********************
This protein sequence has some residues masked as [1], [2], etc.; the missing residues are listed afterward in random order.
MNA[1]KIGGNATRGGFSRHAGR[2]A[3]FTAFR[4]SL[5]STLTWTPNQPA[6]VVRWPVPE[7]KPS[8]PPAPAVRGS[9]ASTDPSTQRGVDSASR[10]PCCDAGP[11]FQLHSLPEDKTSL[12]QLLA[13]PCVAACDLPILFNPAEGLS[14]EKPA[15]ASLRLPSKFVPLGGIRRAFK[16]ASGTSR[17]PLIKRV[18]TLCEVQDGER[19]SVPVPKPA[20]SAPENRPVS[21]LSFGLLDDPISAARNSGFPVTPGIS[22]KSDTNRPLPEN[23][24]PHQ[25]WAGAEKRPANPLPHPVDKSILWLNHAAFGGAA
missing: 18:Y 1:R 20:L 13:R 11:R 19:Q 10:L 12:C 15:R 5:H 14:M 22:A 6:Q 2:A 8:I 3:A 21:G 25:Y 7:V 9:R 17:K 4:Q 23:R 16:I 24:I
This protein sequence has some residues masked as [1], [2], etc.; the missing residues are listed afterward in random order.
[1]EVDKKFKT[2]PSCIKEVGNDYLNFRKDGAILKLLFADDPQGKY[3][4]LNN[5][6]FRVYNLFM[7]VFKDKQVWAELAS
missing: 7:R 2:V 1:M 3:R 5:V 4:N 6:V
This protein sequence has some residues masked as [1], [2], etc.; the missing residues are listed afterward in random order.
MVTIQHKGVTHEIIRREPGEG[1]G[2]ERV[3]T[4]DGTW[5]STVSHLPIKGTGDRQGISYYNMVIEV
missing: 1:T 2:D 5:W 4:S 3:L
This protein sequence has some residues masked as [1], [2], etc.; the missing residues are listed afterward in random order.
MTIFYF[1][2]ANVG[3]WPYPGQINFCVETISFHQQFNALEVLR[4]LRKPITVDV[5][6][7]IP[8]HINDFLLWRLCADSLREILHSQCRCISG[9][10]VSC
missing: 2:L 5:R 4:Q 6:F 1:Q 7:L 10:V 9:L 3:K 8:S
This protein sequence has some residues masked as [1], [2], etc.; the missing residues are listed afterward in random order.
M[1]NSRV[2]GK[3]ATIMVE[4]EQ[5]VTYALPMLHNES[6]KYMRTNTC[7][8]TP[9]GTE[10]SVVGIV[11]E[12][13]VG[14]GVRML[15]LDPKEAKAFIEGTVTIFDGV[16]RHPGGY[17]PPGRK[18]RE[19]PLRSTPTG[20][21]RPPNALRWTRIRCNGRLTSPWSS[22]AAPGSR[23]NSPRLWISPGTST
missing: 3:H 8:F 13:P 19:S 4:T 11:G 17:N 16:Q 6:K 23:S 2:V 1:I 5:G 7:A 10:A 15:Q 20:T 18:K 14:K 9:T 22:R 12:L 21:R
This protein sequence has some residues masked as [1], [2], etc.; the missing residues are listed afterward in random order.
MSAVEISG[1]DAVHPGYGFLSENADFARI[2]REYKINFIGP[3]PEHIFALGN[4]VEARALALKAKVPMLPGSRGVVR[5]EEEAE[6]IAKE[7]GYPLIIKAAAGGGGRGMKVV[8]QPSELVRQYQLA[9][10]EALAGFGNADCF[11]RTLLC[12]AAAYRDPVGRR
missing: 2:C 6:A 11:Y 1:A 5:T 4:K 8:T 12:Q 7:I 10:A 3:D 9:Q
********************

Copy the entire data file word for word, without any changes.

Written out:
This protein sequence has some residues masked as [1], [2], etc.; the missing residues are listed afterward in random order.
MNA[1]KIGGNATRGGFSRHAGR[2]A[3]FTAFR[4]SL[5]STLTWTPNQPA[6]VVRWPVPE[7]KPS[8]PPAPAVRGS[9]ASTDPSTQRGVDSASR[10]PCCDAGP[11]FQLHSLPEDKTSL[12]QLLA[13]PCVAACDLPILFNPAEGLS[14]EKPA[15]ASLRLPSKFVPLGGIRRAFK[16]ASGTSR[17]PLIKRV[18]TLCEVQDGER[19]SVPVPKPA[20]SAPENRPVS[21]LSFGLLDDPISAARNSGFPVTPGIS[22]KSDTNRPLPEN[23][24]PHQ[25]WAGAEKRPANPLPHPVDKSILWLNHAAFGGAA
missing: 18:Y 1:R 20:L 13:R 11:R 19:Q 10:L 12:C 15:R 5:H 14:M 22:A 6:Q 2:A 8:I 3:A 21:G 25:Y 7:V 9:R 17:K 4:Q 23:R 16:I 24:I
This protein sequence has some residues masked as [1], [2], etc.; the missing residues are listed afterward in random order.
[1]EVDKKFKT[2]PSCIKEVGNDYLNFRKDGAILKLLFADDPQGKY[3][4]LNN[5][6]FRVYNLFM[7]VFKDKQVWAELAS
missing: 7:R 2:V 1:M 3:R 5:V 4:N 6:V
This protein sequence has some residues masked as [1], [2], etc.; the missing residues are listed afterward in random order.
MVTIQHKGVTHEIIRREPGEG[1]G[2]ERV[3]T[4]DGTW[5]STVSHLPIKGTGDRQGISYYNMVIEV
missing: 1:T 2:D 5:W 4:S 3:L
This protein sequence has some residues masked as [1], [2], etc.; the missing residues are listed afterward in random order.
MTIFYF[1][2]ANVG[3]WPYPGQINFCVETISFHQQFNALEVLR[4]LRKPITVDV[5][6][7]IP[8]HINDFLLWRLCADSLREILHSQCRCISG[9][10]VSC
missing: 2:L 5:R 4:Q 6:F 1:Q 7:L 10:V 9:L 3:K 8:S
This protein sequence has some residues masked as [1], [2], etc.; the missing residues are listed afterward in random order.
M[1]NSRV[2]GK[3]ATIMVE[4]EQ[5]VTYALPMLHNES[6]KYMRTNTC[7][8]TP[9]GTE[10]SVVGIV[11]E[12][13]VG[14]GVRML[15]LDPKEAKAFIEGTVTIFDGV[16]RHPGGY[17]PPGRK[18]RE[19]PLRSTPTG[20][21]RPPNALRWTRIRCNGRLTSPWSS[22]AAPGSR[23]NSPRLWISPGTST
missing: 3:H 8:F 13:P 19:S 4:T 11:G 17:N 16:Q 6:K 23:S 2:V 1:I 5:G 7:A 10:A 15:Q 20:T 18:K 14:K 9:T 22:R 12:L 21:R
This protein sequence has some residues masked as [1], [2], etc.; the missing residues are listed afterward in random order.
MSAVEISG[1]DAVHPGYGFLSENADFARI[2]REYKINFIGP[3]PEHIFALGN[4]VEARALALKAKVPMLPGSRGVVR[5]EEEAE[6]IAKE[7]GYPLIIKAAAGGGGRGMKVV[8]QPSELVRQYQLA[9][10]EALAGFGNADCF[11]RTLLC[12]AAAYRDPVGRR
missing: 2:C 6:A 11:Y 1:A 5:T 4:K 8:T 12:Q 7:I 10:A 3:D 9:Q